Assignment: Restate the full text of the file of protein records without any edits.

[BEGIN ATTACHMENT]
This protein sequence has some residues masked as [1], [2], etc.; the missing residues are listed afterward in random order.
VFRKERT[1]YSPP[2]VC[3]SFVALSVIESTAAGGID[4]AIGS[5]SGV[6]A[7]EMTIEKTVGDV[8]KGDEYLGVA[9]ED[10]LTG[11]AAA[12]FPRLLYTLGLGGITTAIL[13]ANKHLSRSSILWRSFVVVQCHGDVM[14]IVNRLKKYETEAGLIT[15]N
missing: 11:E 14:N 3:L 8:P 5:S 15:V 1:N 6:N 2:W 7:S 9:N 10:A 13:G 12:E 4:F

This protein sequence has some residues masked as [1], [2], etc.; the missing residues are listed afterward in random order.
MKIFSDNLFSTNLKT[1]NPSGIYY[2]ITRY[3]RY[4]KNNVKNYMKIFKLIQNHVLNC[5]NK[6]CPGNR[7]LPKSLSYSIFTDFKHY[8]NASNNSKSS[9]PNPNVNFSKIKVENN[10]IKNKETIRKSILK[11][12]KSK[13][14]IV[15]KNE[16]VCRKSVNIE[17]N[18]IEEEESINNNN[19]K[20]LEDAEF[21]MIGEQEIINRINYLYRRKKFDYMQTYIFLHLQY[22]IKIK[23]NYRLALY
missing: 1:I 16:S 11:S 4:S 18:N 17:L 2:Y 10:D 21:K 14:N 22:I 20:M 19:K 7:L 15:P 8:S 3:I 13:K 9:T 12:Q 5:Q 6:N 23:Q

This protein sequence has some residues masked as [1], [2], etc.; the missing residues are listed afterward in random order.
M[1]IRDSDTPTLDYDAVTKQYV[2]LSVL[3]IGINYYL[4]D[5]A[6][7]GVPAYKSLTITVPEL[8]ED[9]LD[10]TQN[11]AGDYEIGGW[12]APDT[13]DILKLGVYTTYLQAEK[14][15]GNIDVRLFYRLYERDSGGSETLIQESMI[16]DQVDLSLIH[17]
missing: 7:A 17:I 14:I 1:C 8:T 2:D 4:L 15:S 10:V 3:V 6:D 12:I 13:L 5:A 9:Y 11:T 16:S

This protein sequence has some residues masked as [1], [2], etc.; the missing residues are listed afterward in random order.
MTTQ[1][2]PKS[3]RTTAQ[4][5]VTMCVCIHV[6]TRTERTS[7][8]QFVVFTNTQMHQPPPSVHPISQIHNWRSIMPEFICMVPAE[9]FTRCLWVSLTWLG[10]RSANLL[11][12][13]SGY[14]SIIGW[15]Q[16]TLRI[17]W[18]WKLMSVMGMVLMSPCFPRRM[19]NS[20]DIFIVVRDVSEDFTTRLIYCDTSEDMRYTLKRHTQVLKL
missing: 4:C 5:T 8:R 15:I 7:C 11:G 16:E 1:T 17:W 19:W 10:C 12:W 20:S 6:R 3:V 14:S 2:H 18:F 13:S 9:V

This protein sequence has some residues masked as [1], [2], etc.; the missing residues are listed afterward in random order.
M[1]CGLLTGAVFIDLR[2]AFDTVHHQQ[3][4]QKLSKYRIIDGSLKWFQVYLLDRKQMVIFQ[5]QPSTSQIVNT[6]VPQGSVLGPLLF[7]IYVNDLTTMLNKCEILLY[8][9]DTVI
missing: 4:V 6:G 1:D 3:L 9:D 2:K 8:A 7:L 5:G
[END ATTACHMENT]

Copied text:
This protein sequence has some residues masked as [1], [2], etc.; the missing residues are listed afterward in random order.
VFRKERT[1]YSPP[2]VC[3]SFVALSVIESTAAGGID[4]AIGS[5]SGV[6]A[7]EMTIEKTVGDV[8]KGDEYLGVA[9]ED[10]LTG[11]AAA[12]FPRLLYTLGLGGITTAIL[13]ANKHLSRSSILWRSFVVVQCHGDVM[14]IVNRLKKYETEAGLIT[15]N
missing: 11:E 14:N 3:L 8:P 5:S 15:V 1:N 6:N 2:W 7:S 9:N 10:A 13:G 12:E 4:F

This protein sequence has some residues masked as [1], [2], etc.; the missing residues are listed afterward in random order.
MKIFSDNLFSTNLKT[1]NPSGIYY[2]ITRY[3]RY[4]KNNVKNYMKIFKLIQNHVLNC[5]NK[6]CPGNR[7]LPKSLSYSIFTDFKHY[8]NASNNSKSS[9]PNPNVNFSKIKVENN[10]IKNKETIRKSILK[11][12]KSK[13][14]IV[15]KNE[16]VCRKSVNIE[17]N[18]IEEEESINNNN[19]K[20]LEDAEF[21]MIGEQEIINRINYLYRRKKFDYMQTYIFLHLQY[22]IKIK[23]NYRLALY
missing: 1:I 16:S 11:S 4:S 18:N 17:L 2:Y 10:D 21:K 14:N 22:I 20:M 19:K 7:L 15:P 8:S 3:I 13:K 9:T 12:Q 5:Q 6:N 23:Q

This protein sequence has some residues masked as [1], [2], etc.; the missing residues are listed afterward in random order.
M[1]IRDSDTPTLDYDAVTKQYV[2]LSVL[3]IGINYYL[4]D[5]A[6][7]GVPAYKSLTITVPEL[8]ED[9]LD[10]TQN[11]AGDYEIGGW[12]APDT[13]DILKLGVYTTYLQAEK[14][15]GNIDVRLFYRLYERDSGGSETLIQESMI[16]DQVDLSLIH[17]
missing: 7:A 17:I 14:I 1:C 8:T 2:D 4:L 15:S 10:V 3:V 6:D 12:I 13:L 5:A 9:Y 11:T 16:S

This protein sequence has some residues masked as [1], [2], etc.; the missing residues are listed afterward in random order.
MTTQ[1][2]PKS[3]RTTAQ[4][5]VTMCVCIHV[6]TRTERTS[7][8]QFVVFTNTQMHQPPPSVHPISQIHNWRSIMPEFICMVPAE[9]FTRCLWVSLTWLG[10]RSANLL[11][12][13]SGY[14]SIIGW[15]Q[16]TLRI[17]W[18]WKLMSVMGMVLMSPCFPRRM[19]NS[20]DIFIVVRDVSEDFTTRLIYCDTSEDMRYTLKRHTQVLKL
missing: 4:C 5:T 8:R 15:I 7:C 11:G 16:E 1:T 17:W 19:W 10:C 12:W 20:S 6:R 3:V 14:S 2:H 18:F 13:S 9:V

This protein sequence has some residues masked as [1], [2], etc.; the missing residues are listed afterward in random order.
M[1]CGLLTGAVFIDLR[2]AFDTVHHQQ[3][4]QKLSKYRIIDGSLKWFQVYLLDRKQMVIFQ[5]QPSTSQIVNT[6]VPQGSVLGPLLF[7]IYVNDLTTMLNKCEILLY[8][9]DTVI
missing: 4:V 6:G 1:D 3:L 9:D 2:K 8:A 7:L 5:G